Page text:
I've been competing in triathlon for 15 years. Over this time I have developed a personal insight into the psychological factors involved in triathlon, as well as the individual sports of swimming, cycling and running. I have competed at the National, European and World Age-Group Triathlon Championships, and completed an Ironman. I regularly write for the 220 Triathlon Magazine, Triathlete's World, Triathlon Plus and Runner's World magazines (read some of my tri articles here).
I've worked successfully with swimmers, cyclists (road and track), runners and triathletes. These events can range from a handfull of seconds to over ten hours, require all-out explosiveness or careful strategic pacing, be mostly a solitary experience or a mass-start with thousands, have a number of rounds or be a single event, very safe or frought with significant risk...
Combine this with what you think about your abilities, preparation, readiness, how well you think you've eaten and rested, how previous events have gone, how much is riding on this event, what feared scenarios might be running through your head, whether you have a plan and well-formed goals...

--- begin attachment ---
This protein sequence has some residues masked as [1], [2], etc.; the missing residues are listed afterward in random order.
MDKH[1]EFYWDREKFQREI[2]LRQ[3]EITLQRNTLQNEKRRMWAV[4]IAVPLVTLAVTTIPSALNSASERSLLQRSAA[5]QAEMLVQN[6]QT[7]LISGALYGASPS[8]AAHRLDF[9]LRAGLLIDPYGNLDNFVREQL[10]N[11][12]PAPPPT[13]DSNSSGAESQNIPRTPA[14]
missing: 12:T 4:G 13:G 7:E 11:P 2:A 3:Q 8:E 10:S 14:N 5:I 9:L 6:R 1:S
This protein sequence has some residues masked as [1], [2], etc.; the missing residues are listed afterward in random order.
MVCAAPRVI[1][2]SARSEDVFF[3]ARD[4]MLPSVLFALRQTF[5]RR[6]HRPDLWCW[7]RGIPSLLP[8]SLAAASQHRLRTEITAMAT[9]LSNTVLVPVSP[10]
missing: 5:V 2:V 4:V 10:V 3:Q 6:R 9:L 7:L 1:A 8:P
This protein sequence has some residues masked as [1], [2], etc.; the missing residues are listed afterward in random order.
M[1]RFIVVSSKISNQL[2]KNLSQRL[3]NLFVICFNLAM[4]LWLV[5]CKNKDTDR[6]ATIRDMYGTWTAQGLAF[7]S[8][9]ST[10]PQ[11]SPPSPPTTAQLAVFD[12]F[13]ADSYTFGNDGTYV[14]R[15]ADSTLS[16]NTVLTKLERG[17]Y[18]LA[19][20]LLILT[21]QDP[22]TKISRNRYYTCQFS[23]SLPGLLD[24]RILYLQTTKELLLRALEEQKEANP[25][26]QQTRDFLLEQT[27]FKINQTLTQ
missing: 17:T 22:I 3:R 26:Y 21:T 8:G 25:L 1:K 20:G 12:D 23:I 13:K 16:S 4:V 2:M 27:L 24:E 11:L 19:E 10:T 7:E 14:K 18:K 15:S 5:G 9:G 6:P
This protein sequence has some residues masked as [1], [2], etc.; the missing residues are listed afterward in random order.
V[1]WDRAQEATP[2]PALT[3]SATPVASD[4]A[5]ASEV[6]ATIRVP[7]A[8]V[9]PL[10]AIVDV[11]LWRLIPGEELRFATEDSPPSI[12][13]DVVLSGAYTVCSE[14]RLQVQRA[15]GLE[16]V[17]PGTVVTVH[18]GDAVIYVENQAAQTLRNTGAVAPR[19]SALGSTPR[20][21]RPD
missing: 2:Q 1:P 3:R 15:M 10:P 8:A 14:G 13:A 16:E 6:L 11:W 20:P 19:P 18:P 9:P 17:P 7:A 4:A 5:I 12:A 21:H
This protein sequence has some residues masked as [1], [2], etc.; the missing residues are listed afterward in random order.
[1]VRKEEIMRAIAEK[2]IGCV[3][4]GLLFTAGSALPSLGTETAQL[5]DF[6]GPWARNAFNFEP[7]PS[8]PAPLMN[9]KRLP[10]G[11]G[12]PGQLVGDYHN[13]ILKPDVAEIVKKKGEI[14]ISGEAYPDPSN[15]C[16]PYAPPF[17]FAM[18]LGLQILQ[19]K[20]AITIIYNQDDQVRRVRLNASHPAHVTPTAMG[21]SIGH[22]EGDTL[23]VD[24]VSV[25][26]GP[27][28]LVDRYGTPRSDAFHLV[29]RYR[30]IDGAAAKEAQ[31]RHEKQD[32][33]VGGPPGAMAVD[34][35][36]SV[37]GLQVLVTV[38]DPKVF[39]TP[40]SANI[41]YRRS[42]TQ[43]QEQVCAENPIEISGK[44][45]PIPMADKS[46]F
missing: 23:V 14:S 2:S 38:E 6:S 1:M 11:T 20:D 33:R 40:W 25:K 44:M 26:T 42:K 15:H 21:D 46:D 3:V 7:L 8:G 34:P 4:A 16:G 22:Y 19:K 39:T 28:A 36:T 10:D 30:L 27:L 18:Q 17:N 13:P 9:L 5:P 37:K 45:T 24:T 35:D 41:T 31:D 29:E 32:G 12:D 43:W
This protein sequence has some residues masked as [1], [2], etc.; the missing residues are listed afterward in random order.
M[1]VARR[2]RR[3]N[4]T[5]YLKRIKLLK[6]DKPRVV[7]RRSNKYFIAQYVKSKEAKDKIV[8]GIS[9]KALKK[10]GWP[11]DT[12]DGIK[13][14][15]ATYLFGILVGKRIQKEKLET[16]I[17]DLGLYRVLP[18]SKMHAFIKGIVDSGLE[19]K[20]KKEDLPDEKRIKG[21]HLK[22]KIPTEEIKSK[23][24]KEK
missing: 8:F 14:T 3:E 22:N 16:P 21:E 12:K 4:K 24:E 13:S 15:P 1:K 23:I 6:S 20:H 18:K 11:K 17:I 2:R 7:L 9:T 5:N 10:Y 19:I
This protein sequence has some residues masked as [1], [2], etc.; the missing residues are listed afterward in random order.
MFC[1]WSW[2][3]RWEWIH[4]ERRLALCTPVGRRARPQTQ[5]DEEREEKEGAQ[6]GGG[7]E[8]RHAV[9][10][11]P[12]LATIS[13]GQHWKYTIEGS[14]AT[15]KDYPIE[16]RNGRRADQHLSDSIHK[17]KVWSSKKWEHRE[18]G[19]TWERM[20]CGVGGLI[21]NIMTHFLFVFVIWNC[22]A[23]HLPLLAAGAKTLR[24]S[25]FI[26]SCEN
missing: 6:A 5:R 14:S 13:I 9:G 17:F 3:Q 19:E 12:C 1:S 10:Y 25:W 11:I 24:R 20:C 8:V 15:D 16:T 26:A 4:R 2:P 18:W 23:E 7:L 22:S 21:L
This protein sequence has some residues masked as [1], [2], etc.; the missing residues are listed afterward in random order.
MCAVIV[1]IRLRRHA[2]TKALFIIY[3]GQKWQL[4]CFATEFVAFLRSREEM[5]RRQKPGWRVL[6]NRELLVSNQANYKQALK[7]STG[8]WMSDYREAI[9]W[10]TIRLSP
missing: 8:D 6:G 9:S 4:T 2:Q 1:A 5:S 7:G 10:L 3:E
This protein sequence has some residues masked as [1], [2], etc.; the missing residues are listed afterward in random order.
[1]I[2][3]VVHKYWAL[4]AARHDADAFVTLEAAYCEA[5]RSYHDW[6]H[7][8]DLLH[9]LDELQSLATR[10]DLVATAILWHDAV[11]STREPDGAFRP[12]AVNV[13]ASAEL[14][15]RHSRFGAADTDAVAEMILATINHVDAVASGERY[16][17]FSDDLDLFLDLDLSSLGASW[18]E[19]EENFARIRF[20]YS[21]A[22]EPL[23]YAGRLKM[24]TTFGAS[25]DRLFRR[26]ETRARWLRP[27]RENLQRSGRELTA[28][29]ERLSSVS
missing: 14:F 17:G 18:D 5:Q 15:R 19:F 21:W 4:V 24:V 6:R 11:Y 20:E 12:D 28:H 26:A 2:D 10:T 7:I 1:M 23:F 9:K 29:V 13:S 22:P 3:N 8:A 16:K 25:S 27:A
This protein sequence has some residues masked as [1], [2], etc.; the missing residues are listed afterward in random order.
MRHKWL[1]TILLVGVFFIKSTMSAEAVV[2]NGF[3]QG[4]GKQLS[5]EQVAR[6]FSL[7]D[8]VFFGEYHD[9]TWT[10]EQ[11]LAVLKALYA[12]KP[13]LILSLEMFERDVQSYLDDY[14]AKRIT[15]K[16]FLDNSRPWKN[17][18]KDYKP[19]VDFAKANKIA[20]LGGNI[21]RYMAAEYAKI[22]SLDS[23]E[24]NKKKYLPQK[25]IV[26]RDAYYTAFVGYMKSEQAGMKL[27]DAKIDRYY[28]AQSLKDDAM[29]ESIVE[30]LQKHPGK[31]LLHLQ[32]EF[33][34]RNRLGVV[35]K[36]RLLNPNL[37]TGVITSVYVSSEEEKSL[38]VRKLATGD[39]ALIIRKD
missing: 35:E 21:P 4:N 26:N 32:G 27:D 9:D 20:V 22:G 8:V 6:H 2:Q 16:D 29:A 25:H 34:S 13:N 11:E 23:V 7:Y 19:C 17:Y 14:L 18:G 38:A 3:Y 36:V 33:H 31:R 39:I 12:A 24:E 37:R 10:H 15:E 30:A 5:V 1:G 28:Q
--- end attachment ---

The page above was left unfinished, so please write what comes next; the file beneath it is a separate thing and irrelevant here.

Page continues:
These products of the event and what you think and feel will give you specific psychological challenges to face and conquer, or they'll hurt your performance. This requires a careful assessment of what goes on in your head beforehand and suggestions can be offered. Otherwise, there is only a very low chance that any suggestions will work.
Swimming, biking, running and triathlon each have a significant psychological element. The best athletes have the most developed and robust psychological skills. But you don't need to be a pro to develop these skills and improve. Here I give 10 ways of how sports psychology can help:
10 ways Sports Psychology can help your swim, bike, run and triathlon performance
- Manage pre-event tension and worry so you arrive at the race fresh and ready.
- Focus on the elements that are key for your optimum performance, without getting distracted by what others are doing.
- Develop routines for the race weekend so you minimise worry, remain confident and are ready.
- Manage the emotions (stress, frustration...) that can develop during a race so they don't derail your performance.
- Maintain confidence in your ability to hold your performance and bounce back from any setbacks or unexpected hurdles.
- Set goals for the year, month and training session to shape what you do, focus your efforts and improve more quickly.
- Re-visit why you train and compete, what motivates you, and set-up training so you increase motivation.
- Develop images and visualise your performance - this speeds up learning and increases confidence.
- Process the experiences that hold you back so you can get back to performing well.
- Manage poor performances so they don't haunt you for the rest of an event or season.
Effective · Tailor-made · Professional
Dr Victor Thompson